Point of View

Now that you have your story idea and have worked out who your main characters will be, you need to ask yourself the following…

1) Who is going to tell the story? (POV)
2) What tense will your story be told in?

So, who is going to tell the story?
Will it be told in the first person or the third person – and what does that mean?

Writing in the first person, is when you tell a story from your
own point of view… “I said, I did, I went, I thought...”

Writing in the third person, is when you tell the story from someone else’s point of view…
“He said, she said, Tommy did, Mary went…”

What makes first person POV effective?

- It creates an immediate relationship between the reader and the writer.

- It allows the reader to put him/herself in the writer’s shoes.

- It allows the writer to get lost in the world he/she is creating and also, to immerse him/herself fully in the story.

Remember that when you are writing in the first person it is not actually YOU! You are assuming the voice of a fictional character – the fictional character you created!

Remember that when you use first person your whole story has to be told from your POV, so you need to be clever with dialogue (see lesson 3) to get others’ opinions across.

Remember to remain in the first person POV! If your main character’s name is Matthew Jones – don’t suddenly switch in the story from “I couldn’t believe my eyes…” to “Matthew was always a shy child…” Keep it consistent.

The benefit of third person POV is that you can tell a story from a range of angles.

You can set a scene and bring more than one person’s POV or feelings in.
For example: Mary threw a chair across the room in a fit of rage. “What did you do that for?” asked Martin, visibly shaken by his sister’s sudden outburst…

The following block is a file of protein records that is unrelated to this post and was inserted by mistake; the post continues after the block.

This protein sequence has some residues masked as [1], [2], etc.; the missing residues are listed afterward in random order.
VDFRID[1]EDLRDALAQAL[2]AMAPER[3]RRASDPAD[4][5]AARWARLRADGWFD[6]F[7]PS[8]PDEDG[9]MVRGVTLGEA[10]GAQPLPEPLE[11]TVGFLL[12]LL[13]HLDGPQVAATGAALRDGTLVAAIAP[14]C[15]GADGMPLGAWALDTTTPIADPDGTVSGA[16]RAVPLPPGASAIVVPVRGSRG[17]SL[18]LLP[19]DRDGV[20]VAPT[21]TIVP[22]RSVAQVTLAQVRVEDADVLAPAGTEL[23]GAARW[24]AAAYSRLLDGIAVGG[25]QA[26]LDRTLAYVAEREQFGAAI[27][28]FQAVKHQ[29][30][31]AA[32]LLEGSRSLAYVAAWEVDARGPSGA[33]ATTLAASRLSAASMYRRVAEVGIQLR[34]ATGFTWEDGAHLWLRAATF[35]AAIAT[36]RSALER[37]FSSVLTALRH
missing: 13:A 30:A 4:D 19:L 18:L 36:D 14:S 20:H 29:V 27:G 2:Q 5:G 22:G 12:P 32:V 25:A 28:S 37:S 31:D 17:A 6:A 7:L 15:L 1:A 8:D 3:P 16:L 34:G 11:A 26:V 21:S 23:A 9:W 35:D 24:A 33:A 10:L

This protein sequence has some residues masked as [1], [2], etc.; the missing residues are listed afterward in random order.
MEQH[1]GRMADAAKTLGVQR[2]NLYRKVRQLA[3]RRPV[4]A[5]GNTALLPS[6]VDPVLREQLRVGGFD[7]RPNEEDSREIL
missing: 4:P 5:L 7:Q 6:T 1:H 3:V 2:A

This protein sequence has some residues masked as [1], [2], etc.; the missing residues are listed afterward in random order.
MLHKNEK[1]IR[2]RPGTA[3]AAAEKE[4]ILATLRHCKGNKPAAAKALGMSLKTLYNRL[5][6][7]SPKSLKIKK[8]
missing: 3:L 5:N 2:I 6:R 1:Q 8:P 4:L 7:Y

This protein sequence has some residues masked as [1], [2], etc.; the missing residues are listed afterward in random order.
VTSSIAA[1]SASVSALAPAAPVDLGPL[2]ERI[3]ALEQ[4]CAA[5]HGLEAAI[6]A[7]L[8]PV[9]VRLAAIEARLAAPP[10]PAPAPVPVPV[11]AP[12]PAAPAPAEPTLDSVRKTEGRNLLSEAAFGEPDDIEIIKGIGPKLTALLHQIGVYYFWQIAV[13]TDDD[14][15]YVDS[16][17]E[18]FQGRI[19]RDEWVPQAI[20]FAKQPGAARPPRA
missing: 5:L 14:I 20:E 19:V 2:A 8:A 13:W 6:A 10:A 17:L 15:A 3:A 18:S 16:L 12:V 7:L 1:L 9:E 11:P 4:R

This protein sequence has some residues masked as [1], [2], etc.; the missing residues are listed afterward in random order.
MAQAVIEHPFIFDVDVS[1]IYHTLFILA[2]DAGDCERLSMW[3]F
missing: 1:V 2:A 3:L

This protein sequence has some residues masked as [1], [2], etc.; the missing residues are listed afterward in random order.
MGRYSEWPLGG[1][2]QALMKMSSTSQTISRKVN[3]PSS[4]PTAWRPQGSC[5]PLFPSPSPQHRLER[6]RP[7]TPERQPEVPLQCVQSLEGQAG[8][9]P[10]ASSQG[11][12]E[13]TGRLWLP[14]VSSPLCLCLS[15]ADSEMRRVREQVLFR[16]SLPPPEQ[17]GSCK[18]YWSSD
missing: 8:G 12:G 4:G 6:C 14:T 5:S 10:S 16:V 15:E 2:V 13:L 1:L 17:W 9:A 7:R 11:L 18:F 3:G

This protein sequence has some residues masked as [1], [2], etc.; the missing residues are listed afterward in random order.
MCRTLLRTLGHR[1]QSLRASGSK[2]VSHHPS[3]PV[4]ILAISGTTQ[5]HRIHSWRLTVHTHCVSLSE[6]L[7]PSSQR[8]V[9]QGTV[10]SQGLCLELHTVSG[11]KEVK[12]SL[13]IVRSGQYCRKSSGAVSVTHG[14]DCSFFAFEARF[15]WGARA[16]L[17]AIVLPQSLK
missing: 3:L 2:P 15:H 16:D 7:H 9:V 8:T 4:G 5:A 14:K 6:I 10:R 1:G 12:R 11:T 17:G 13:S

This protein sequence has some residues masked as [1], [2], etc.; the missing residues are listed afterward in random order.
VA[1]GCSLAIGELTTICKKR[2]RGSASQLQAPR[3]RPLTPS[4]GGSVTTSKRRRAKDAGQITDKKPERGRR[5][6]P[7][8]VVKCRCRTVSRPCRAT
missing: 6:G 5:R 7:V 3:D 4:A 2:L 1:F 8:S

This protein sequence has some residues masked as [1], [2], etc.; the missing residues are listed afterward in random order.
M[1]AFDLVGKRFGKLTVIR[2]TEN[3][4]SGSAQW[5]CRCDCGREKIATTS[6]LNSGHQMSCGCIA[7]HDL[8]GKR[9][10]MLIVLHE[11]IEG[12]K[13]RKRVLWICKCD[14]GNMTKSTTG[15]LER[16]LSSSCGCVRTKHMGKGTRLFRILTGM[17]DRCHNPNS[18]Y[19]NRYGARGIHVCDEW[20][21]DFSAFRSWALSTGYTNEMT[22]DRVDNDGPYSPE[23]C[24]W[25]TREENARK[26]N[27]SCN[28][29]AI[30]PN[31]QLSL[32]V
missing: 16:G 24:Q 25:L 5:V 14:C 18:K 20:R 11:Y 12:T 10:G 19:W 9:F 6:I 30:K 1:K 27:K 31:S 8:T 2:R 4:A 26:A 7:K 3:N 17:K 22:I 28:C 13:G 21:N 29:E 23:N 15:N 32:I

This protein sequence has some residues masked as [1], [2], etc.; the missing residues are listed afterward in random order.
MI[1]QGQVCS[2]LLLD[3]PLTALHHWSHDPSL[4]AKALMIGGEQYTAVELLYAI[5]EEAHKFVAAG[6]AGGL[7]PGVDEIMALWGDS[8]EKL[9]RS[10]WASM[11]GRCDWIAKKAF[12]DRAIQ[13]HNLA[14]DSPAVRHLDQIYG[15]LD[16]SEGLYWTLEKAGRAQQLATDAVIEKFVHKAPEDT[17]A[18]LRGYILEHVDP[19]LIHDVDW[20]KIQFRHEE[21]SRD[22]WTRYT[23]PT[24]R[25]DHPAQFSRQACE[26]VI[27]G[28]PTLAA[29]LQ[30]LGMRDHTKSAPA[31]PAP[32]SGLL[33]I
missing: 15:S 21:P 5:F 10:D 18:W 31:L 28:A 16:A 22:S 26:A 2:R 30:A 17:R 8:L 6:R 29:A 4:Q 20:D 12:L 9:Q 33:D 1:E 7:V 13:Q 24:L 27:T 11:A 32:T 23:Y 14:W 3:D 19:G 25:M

Relationships can also be clearly defined using the third person POV, as all characters are on a level playing field.

Remember to use your characters when telling a story in the third person.

Remember also, to use description wisely – set scenes.

Now, decide what point of view you will use to tell the story of your protagonist (your lead/main character) and/or antagonist (the bad guy) if you feature one.

What is a title?
The title of the book is its name. It should be clever and simple with a minimum amount of words. It should make you think but not be too random and it should suit the story that you are telling but not give it away.

What do we need to know about tenses?
The tense you choose will determine whether your story is being told as it happened or as it is happening…

What TENSE is your story being told in?

PAST – telling the story as it happened…
It was a cold, dark night and Jamie sat shivering in the doorway of a well-known shop.

PRESENT – Telling the story as it is happening…
It’s a cold, dark night as Jamie sits shivering in the doorway of a well-known shop.

To practice your tenses go to Week 2/Exercise Sheet 1. This will help you to decide whether you are more comfortable writing your story in the past or present tense.
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